A new finding suggests that LIGO’s neutron-star merger was a typical gamma-ray burst after all.
A new technique gives astronomers a closer look at what makes some stellar carnage so incredibly luminous.
Revised data changed expectations for a star pair that was supposed to merge in 2022.
The first "fast radio burst" detected by the Canadian CHIME radio telescope is a tantalizing hint of what’s to come.
Faint echoes of light illuminate what really happened during the Great Eruption of the super-star Eta Carinae.
Astronomers have discovered a hiccup in stellar luminosities that may point to a new understanding of stellar structure.
Researchers have mapped the magnetic field in Supernova 1987A, shedding light on how stellar blasts act as particle accelerators.
Astronomers have watched the growth of a jet fueled by a shredded star.
A team of scientists says we now have an answer to one of the biggest mysteries of GW170817: after the neutron stars collided, what object was formed?
A new method of measuring star formation in the earliest galaxies finds that they’re producing more massive stars than expected — a result that could affect our understanding of how galaxies grow their stars.
How massive can a neutron star get? In a recent study, scientists may have identified the most massive neutron star yet — by leveraging observations of its highly irradiated companion.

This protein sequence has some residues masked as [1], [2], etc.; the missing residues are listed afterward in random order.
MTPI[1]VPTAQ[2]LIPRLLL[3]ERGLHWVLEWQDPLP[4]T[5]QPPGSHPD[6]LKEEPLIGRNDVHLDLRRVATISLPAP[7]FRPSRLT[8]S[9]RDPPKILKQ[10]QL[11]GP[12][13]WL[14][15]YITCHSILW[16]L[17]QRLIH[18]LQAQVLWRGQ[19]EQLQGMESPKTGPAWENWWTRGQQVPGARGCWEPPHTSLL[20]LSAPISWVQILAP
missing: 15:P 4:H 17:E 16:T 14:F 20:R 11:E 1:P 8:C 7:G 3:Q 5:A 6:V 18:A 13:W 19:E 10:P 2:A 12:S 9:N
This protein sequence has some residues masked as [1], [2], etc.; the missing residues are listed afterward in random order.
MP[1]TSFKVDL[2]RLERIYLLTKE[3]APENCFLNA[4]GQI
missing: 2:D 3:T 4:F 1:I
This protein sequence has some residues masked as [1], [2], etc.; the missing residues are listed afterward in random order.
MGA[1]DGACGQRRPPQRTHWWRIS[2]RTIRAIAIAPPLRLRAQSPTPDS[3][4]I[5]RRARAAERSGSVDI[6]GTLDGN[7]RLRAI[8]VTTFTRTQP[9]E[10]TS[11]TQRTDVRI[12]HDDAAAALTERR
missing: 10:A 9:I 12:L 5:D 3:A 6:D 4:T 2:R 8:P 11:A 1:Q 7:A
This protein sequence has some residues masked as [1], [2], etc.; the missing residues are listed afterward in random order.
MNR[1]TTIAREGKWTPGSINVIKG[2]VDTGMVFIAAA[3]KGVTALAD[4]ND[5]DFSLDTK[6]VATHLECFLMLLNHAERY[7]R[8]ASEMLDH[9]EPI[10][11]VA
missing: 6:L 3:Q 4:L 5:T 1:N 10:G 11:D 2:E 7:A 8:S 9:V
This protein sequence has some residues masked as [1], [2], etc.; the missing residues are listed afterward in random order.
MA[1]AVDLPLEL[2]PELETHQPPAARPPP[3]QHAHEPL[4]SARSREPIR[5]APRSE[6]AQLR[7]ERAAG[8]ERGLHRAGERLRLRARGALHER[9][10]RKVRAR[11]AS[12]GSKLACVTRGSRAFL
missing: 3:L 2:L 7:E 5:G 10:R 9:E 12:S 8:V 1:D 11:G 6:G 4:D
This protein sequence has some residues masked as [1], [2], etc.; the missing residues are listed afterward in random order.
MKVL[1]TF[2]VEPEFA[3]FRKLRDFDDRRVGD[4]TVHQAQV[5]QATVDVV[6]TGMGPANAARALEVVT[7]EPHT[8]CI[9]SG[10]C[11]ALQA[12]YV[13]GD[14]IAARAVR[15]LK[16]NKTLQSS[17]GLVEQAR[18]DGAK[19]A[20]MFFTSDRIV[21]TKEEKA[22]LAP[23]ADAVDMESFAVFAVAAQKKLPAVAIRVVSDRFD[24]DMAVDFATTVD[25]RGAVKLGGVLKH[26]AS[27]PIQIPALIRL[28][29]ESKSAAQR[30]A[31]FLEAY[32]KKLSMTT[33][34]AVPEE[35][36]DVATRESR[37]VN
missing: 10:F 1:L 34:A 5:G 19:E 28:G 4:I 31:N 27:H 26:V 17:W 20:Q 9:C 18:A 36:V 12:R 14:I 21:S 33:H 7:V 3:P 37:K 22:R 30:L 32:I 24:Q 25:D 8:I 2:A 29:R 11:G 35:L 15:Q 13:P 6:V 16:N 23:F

Astronomers have discovered three more red, dusty objects near the Milky Way’s central black hole that could be merged stars.
Two new studies — one by a group of high school students — are investigating the strange environment around Tabby's Star.
New observations have helped astronomers identify the source of a 2,000-year-old supernova explosion. But this blast, and the neutron star that created it, seem to have a curious history that defies explanation.
Astronomers have discovered a pulsar that comes with its own magnifying glass — courtesy of its brown dwarf companion that’s being torn to shreds.
This week in astronomy news: Researchers discover the first completely cloud-free exoplanet and a star-forming cloud reveals its structure through vibrations.
The gravitational-wave detection last year of a neutron star merger has revealed details on neutron star structure, ruling out exotic quark matter in the objects’ cores.
Astronomers have found the gamma-ray-emitting remains of three exploded stars, and the remnants might reveal the origin of cosmic rays.
You may have seen recent news about NGC 1052–DF2, a galaxy that was discovered to have little or no dark matter. Now, a new study explores what NGC 1052–DF2 does have: an enigmatic population of unusually large and luminous globular clusters.
The discovery of a runaway star in the Small Magellanic Cloud suggests that runaway stars are a common phenomenon in the universe.
Astronomers have discovered 72 fast and furious explosions, possibly supernovae blasts cloaked in cocoons of ejected gas.
Astronomers have discovered a newborn neutron star in a rare pairing with an old red giant companion.
New ALMA observations reveal a fiber-like structures within a longer, well-studied filament. These fibers contain the seeds of future stars.
Got any plans in 46 million years? If not, you should keep an eye out for PSR J1946+2052 around that time — this upcoming merger of two neutron stars promises to be an exciting show!
It turns out that neutron stars — not black holes — power at least some ultraluminous X-ray sources.